'Breaking Bad' recap: Apocalypse, now
Ambiguity has always been one of “Breaking Bad’s” secret weapons. The show never tells the audience more than it absolutely needs to know, and that increases the sense of mystery and excitement surrounding much of what happens. But as we head into next week’s finale, we’ve got one of the biggest mysteries the show’s ever tossed our way: Who poisoned Brock (if, indeed, Brock was even poisoned)? And everything that happens next week hinges on the answer to this particular question, I assume, so let’s take a look at our suspects.
Walter White: The assumption Jesse leaps to when he realizes the cigarette hiding the ricin Walter gave Jesse to use to kill Gus earlier this season is missing is that Walter—the only other person who knew about that cigarette—has taken the ricin and poisoned Brock in an act of petty revenge. In a riveting, absolutely stellar scene, one that we’ve been building to all season, Jesse confronts Walter in the empty White house (the other Whites are under DEA protection over at Hank and Marie’s), taking Walter’s own gun and holding him at gunpoint. Jesse presses the gun against Walter’s forehead so forcefully it leaves an imprint of the barrel, but Walter convinces him, ultimately, that he wouldn’t have done it, couldn’t have poisoned a child. Instead, Walter suggests that someone else did it, someone a lot more comfortable using children as pawns, namely…
Gustavo Fring: The scenario Walter lays out actually makes so much sense that I’m not sure I trust it. (“Breaking Bad” is rarely known for going with the simplest explanation.) Gus couldn’t kill Walter without Jesse’s permission (since Jesse would stop the cook, otherwise). If Jesse believes that Walter poisoned Brock—as he does when he storms over to the White house—then, well, he’ll be more than happy to pull the trigger himself, clearing up Gus’ biggest problem. My only qualm with this scenario, the thing that keeps me from believing it’s true, is Walter’s notion that Gus must have known about the ricin because he somehow overheard the two talking about it on the cameras he has planted everywhere. Walter’s always been very careful about what can and can’t be overheard by the cameras, and the show has also been careful to let us know where all of the cameras are all season long. I just don’t buy that Gus poisoned Brock with ricin (if, indeed, Brock was poisoned at all). No, my theory is very simple.
Brock poisoned himself: Kids are always playing around where they’re not supposed to play around. If Brock found Jesse’s cigarettes, don’t you think he’d pull out the one that was turned around differently from all of the others? Don’t you think he might play around with it and either try to smoke it or break it open and find the strange pill inside? Might he not try to eat that pill? It strikes me as a very “Breaking Bad” type of scenario to have Jesse turn against Gus because of random chance, because of a kid playing around where he shouldn’t have been and finding something that everyone else interprets as something far beyond what it actually is because of the scenario they find themselves in. I can’t say I’d be surprised if the show implicates either Gus or Walter next week, but, honestly, I think it was all a big accident, one that could have deadly implications for either of the other two men.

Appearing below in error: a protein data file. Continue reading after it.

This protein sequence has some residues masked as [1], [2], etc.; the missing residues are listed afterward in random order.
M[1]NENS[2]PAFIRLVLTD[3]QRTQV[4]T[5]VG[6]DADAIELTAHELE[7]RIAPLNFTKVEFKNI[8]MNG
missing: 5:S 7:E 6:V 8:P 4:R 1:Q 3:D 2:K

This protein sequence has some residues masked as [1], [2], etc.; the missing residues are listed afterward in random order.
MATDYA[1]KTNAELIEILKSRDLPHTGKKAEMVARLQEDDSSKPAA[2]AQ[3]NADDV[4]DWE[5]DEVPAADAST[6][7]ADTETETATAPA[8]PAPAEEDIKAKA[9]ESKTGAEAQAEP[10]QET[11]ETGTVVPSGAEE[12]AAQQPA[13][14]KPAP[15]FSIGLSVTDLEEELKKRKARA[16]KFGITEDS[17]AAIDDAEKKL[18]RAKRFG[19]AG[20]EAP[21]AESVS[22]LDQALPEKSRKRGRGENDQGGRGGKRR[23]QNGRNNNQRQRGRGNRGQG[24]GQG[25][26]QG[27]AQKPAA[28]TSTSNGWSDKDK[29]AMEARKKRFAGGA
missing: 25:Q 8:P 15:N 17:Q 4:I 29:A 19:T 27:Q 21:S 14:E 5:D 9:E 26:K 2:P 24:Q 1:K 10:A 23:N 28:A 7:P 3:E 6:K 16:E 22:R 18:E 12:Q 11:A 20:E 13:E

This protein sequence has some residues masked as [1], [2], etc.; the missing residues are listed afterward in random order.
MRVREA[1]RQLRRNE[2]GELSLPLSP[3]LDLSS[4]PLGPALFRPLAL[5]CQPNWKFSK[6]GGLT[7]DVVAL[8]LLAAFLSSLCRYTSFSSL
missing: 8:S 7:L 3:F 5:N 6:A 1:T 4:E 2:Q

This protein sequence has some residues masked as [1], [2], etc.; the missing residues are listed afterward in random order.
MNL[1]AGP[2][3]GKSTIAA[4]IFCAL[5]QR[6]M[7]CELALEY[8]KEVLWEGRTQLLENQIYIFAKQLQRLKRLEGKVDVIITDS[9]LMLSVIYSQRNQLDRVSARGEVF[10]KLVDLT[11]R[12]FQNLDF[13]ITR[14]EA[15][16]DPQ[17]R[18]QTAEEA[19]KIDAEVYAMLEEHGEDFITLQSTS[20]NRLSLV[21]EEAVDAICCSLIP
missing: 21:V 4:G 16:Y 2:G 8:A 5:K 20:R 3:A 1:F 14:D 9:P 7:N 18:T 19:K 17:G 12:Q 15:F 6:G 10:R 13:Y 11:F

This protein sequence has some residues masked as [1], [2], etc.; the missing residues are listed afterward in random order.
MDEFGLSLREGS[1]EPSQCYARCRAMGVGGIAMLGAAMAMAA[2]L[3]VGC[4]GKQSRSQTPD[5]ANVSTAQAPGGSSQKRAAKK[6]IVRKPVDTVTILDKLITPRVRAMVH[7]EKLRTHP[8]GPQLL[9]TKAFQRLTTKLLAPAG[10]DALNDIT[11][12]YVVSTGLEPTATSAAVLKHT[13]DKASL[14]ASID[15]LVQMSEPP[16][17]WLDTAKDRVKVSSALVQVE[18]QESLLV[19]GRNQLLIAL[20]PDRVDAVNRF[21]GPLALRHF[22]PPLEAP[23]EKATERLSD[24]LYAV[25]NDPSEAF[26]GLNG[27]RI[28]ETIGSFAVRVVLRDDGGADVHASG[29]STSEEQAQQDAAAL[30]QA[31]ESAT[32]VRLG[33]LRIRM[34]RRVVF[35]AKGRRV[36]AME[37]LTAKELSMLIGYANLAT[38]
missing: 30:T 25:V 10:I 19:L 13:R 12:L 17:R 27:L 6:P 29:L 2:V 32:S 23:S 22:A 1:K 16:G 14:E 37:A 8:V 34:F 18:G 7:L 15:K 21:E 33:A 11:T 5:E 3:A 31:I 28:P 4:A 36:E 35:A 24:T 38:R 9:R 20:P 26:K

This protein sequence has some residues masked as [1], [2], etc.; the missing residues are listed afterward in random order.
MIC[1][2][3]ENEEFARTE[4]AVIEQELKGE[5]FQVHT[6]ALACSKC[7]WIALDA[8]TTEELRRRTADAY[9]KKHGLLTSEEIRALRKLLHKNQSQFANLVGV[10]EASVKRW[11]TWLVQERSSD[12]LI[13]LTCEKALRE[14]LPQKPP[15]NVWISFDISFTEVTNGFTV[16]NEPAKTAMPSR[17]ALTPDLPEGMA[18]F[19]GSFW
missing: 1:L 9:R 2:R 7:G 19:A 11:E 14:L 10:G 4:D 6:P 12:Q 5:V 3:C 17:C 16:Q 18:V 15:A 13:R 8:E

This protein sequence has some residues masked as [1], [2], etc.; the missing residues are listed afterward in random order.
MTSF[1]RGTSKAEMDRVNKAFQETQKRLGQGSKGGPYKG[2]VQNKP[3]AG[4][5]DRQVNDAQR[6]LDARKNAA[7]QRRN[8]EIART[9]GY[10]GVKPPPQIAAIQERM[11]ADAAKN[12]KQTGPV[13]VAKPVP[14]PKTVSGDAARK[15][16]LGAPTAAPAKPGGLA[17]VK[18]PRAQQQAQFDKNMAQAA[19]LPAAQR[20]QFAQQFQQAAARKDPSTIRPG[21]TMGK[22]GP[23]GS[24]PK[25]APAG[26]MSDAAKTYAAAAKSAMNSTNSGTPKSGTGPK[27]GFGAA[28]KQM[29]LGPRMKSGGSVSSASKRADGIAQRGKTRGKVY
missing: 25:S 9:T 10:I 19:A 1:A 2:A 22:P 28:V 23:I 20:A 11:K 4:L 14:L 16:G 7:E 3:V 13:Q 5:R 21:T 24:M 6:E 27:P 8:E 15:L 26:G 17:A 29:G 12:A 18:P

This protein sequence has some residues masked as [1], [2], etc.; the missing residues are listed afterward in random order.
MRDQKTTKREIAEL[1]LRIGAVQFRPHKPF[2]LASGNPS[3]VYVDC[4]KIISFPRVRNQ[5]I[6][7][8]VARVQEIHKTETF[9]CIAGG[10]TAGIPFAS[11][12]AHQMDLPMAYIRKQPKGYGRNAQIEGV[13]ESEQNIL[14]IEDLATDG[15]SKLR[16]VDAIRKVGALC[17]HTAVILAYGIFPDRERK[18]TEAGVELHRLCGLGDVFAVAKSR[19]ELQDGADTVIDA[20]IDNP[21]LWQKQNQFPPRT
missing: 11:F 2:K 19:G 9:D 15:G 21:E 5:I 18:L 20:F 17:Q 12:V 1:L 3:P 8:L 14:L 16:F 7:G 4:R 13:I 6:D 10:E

The rest of “End Times” was a deeply apocalyptic episode of this show (fitting, given that title). What it reminded me of—don’t laugh—were those episodes of “Big Love” where everything came to a head all at once, and the characters became convinced that God had turned His favor away from them. Now, obviously, the characters in “Breaking Bad” don’t belong to an obscure religious sect, and they’re not constantly talking about God’s will for them, but in this episode, it’s obvious that they feel the end of days has finally arrived, that the apocalypse has come to claim all of them. When Skyler and Walt Jr., are over at Hank and Marie’s house, the episode really takes on that end of the world type feel, the sense that all of these people are hunkered down, just waiting for the end to come. When Skyler steps out onto the deck, it’s easy to expect someone will take a shot at her from just over the hill.
The only person not waiting for the end to come—heck, even Saul is clearing out his office and heading for the hills—is Gus, even as it seems like the vultures might be circling him as well. Hank convinces his former partner, Steve, to drop in on the laundry Walt wouldn’t bring him to last week, the laundry that hides the super-lab. And as Steve pokes around (and doesn’t find anything), he takes more than enough pictures, pictures that you have to imagine an eagle-eyed Hank will spot something in. (Down below the laundry, Jesse and Tyrus wait, sitting silently, hoping the DEA leaves soon enough.) And Walter knows the only way he makes it out of this alive is to eliminate Gus, which is why he lures Gus to the hospital (by having Jesse act so broken-up about what’s happened to Brock as to shut down the cook) and plants a bomb beneath his car.
If I have an issue with this episode, it stems from the final moment, when Gus stands, looking out over the buildings by the hospital, deciding not to get in his car, apparently having figured out that Walter is out there somewhere. I know Gus is paranoid, and I get that something Jesse did may have tipped him off, but this still seems a little too convenient, a little too much like something done just to keep both Gus and Walter alive until we get to next week’s episode. Still, it’s a minor problem with an episode that’s mostly a thrilling game between two incredibly smart players, an episode that sets up what’s sure to be an explosive—perhaps literally—finale.
— Todd VanDerWerff
Photo: Gus Fring (Giancarlo Esposito, left) and Tyrus (Ray Campbell) play it extremely cautiously, knowing Walter is out there, waiting to kill them. Photo credit: AMC